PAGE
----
Belly breathing is the antidote to this and is a technique that I associate with ‘relaxation’ and release. As the breath flows in, the volume of air entering the body and the resultant inflation of the lungs pushes or pressurises the body cavity. By allowing the belly to expand as the air flows in, we are allowing the body to remain relaxed and avoiding an increase in internal pressure. Then as the air flows out and the belly returns to its previous position, we allow it to flatten in accordance with the reduction in internal pressure. This process means that the body never tenses during natural belly breathing and, combined with the increase oxygenation, allows us to remain relaxed.
This type of breathing can be used in association with the HeavyBody method of training to release and sink. It is one of the keys to unlocking the tissues of the torso so that they can ‘drop’ with gravity and produce a heavy downward force.
Here we find one of the most famous breathing methods. Reverse breathing is found in numerous spiritual and energetic practices, from Yoga to Chi Gong. It is a method found in traditional religious methods and martial arts. As such there are innumerable descriptions of its benefit. Some traditions will talk of it stoking an internal fire, some of it pooling and compressing Qi energy, still others talk of its health benefits for the digestive system or for even reproduction! We will not be going down that road in this article, but that isn’t to say that such benefits do not exist.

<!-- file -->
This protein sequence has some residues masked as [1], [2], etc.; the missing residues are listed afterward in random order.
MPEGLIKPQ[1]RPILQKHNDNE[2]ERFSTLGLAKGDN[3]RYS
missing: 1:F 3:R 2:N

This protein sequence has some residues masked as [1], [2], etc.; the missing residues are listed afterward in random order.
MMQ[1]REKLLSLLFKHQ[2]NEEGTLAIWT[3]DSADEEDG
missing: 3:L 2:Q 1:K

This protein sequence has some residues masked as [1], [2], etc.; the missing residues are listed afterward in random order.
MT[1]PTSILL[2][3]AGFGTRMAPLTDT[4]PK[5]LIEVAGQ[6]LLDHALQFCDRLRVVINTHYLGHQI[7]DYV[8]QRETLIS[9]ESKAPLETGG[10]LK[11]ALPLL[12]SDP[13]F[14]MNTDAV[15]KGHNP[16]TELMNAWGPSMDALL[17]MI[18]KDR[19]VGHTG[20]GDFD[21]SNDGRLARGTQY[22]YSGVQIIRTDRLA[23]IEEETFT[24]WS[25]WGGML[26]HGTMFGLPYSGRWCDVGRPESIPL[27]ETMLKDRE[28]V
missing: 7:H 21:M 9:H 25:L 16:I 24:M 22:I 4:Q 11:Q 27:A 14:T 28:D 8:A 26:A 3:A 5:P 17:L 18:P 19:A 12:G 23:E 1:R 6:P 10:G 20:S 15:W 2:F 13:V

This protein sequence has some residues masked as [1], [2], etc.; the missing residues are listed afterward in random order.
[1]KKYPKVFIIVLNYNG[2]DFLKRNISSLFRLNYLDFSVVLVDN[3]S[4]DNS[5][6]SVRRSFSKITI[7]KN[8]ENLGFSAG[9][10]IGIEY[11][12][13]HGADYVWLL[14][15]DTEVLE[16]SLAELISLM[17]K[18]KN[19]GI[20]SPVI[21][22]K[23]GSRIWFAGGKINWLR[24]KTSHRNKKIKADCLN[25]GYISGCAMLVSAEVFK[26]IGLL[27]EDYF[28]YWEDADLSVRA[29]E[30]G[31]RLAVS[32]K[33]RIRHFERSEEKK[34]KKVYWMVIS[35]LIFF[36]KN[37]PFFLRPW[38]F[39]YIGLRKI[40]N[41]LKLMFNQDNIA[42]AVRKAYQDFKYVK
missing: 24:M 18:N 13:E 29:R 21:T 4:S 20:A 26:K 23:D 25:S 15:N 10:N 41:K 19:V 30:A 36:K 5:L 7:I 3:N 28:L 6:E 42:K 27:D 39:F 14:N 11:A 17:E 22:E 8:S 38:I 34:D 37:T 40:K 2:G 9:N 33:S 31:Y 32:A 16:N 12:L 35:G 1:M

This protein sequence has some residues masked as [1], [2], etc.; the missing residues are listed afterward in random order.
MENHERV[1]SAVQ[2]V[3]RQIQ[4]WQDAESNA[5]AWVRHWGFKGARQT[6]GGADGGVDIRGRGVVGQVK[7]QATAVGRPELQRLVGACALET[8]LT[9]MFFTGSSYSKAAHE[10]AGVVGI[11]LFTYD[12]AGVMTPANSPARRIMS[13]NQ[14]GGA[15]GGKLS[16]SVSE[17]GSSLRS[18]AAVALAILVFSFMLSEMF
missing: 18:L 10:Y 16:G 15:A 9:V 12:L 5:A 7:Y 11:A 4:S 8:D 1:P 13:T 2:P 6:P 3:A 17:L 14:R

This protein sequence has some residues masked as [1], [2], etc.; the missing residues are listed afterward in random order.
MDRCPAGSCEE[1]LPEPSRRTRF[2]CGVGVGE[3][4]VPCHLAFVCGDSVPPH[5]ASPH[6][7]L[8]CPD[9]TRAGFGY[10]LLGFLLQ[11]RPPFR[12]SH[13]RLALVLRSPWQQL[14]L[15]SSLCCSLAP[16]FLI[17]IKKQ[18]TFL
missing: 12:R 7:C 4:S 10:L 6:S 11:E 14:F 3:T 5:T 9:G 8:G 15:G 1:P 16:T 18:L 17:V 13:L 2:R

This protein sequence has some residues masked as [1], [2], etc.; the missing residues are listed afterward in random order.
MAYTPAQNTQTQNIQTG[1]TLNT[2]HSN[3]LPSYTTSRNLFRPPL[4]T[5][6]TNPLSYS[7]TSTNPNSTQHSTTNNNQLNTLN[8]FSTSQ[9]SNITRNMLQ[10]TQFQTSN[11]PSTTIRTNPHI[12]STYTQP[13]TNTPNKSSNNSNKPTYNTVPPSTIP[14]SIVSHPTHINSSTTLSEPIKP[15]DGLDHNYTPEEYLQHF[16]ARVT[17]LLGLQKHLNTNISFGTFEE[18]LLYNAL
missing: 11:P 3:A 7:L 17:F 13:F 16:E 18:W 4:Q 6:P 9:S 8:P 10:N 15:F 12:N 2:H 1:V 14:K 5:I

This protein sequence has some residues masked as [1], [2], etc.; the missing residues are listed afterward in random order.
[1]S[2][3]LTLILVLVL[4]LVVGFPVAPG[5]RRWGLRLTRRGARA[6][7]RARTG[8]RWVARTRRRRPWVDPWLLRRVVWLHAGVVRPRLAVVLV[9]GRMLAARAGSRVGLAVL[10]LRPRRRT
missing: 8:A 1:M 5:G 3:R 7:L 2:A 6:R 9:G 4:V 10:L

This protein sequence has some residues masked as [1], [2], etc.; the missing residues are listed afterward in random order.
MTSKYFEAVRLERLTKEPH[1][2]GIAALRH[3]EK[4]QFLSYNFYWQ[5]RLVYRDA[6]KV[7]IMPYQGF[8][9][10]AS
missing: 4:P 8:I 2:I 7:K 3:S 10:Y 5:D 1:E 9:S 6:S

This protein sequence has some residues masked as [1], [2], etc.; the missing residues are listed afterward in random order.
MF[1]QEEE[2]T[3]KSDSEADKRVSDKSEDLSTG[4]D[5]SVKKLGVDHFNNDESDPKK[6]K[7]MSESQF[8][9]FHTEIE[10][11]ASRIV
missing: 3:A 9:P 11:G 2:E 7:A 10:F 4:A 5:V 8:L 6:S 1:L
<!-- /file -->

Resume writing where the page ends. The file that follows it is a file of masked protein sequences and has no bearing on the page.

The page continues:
Instead, the benefits of reverse breathing for the MartialBody practitioner lay in its deliberate compression of the active centre of the body. I have discussed this area in detail here, and the addition of reverse breathing is one of the foundational developmental methods for this area of the body.
Reverse breathing is (as the name suggests) the reverse of belly breathing. As the breathing comes in the belly actually pulls inward, without the chest raising, then as the breath flows out the belly extends. This is not a particularly easy thing to do and take some time training to begin to get right. Invariably when we initially train reverse breathing, we will raise our chest and shoulders. But this is an error, and it takes consistent and focused practice to avoid.
This process of sucking the belly inwards as the interior of the body is pressurised by an influx of air creates an interesting effect. It bolsters and re-inforces the body by tensioning the tissues of the abdomen. This mild, repeated tension, over time, will begin to develop something akin to a corset around the centre of the body. The tissues become more controllable and thicker as we become more and more aware of their existance. You may look at an adept of this type of breathing and note how their mid-section looks mildly thicker than most people. This is a result of constant work on this method.
Of course, for a ConnectedBody it is vital that our midsection can adequately connect the upper and lower halves of the body. Reverse Breathing is a very useful tool in this aim to connect ourselves together.
Task Specific Breathing